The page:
Rubber weather stripping provides either static or dynamic sealing. Sealing pressure is essential, and some elastomers are more resilient than others. Technical buyers and product designers need to compare open cell and closed cell rubber, specify the durometer or hardness, and choose the right compound.
Rubber weather stripping prevents the flow of air and water between two surfaces, such as a door and door frame. Standard weather stripping may be suitable for residential use, but applications in the automotive, building and construction, and electronics industries often require a custom sealing solution. Custom-fabricated weather stripping ensures part quality while speeding installation and reducing material waste.
Rubber truck bumpers from Elasto Proxy help keep trucks and trailers on the road instead of in the shop. Learn how these impact-resistant rubber bumpers meet ASTM standards, and are available in 10 different types for vehicle protection.
Rubber truck bumpers help protect trucks and trailers as they backup to loading docks, or when a driver opens the truck’s side doors. They absorb energy from low-speed collisions and low-force impacts while helping to keep trucks on the road instead of in the body shop. These rubber auto parts cost less than truck body repairs, and are easy-to-install with standard metal fasteners such as screws, bolts, and washers.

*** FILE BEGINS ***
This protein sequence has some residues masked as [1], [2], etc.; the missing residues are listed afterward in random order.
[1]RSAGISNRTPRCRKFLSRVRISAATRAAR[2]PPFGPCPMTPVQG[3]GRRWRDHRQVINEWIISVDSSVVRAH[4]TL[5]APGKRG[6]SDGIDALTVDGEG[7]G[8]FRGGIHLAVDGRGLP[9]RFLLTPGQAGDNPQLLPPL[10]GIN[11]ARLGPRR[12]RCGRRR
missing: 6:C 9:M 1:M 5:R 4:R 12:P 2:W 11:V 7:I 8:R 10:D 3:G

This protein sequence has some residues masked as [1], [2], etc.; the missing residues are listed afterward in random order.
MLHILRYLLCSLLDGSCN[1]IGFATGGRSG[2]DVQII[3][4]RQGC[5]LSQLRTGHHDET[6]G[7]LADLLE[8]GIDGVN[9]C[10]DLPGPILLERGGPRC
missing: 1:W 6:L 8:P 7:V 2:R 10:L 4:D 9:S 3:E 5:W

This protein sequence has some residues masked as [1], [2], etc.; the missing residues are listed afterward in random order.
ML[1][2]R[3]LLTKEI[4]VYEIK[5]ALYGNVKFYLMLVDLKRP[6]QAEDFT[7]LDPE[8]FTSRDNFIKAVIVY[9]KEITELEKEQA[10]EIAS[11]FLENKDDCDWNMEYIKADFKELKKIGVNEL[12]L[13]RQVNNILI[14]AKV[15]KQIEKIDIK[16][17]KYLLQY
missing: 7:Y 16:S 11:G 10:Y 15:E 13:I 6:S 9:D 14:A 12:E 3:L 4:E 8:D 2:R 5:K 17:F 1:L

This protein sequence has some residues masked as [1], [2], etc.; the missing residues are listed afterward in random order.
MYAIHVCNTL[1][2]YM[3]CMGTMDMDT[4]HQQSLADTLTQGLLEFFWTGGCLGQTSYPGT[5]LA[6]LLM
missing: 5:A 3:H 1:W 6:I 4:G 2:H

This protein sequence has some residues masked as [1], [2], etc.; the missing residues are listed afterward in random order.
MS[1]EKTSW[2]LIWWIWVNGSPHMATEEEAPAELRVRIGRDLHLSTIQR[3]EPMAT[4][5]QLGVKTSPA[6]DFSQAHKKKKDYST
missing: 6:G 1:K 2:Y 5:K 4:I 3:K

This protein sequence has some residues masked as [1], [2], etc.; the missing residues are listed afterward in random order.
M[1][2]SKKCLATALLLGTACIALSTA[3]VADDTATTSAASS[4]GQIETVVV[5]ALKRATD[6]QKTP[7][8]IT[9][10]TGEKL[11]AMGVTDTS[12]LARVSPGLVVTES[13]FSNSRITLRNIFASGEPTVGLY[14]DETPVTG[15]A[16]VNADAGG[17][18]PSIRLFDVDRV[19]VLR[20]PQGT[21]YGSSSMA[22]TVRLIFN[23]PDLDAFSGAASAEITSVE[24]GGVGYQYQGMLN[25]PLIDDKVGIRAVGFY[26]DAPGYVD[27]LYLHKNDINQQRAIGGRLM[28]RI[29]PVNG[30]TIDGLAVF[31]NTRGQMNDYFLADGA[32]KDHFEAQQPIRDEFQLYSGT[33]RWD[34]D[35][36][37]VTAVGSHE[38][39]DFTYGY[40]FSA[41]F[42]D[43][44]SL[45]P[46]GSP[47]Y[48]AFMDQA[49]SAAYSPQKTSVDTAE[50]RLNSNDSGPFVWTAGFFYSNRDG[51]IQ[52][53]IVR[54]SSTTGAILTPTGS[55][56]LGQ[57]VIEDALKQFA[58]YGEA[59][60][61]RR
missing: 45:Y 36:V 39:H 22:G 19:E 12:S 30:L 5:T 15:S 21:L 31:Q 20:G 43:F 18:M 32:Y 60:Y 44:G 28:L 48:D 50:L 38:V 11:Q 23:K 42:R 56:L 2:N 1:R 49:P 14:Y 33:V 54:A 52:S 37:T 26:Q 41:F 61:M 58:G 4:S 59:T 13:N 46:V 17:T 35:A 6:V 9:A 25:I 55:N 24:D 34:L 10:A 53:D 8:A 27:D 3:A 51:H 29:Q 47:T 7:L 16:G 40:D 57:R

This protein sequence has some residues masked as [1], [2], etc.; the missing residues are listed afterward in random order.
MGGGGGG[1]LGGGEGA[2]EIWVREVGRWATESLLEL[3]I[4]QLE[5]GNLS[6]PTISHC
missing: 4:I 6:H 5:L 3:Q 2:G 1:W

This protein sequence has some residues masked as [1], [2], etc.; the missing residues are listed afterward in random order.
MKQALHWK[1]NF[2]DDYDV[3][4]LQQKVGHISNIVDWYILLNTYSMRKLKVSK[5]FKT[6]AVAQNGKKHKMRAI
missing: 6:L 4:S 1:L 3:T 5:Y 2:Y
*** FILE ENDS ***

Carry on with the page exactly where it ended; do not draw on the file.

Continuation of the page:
Rubber truck bumpers are made from elastomeric compounds that can withstand sunlight, rain, snow, and incidental contact with petroleum products and automotive chemicals. SBR and EPDM rubber are good choices because they can handle these road conditions while providing good tensile strength and abrasion resistance. Continue reading Rubber Truck Bumpers for Impact Resistance
Fluorosilicone gaskets combine the high and low temperature resistance of silicones with the fuel and oil resistance of fluorocarbons. Some fluorosilicone gasket materials also resist abrasion and provide EMI shielding. Is fluorosilicone the right rubber for your gasketing application?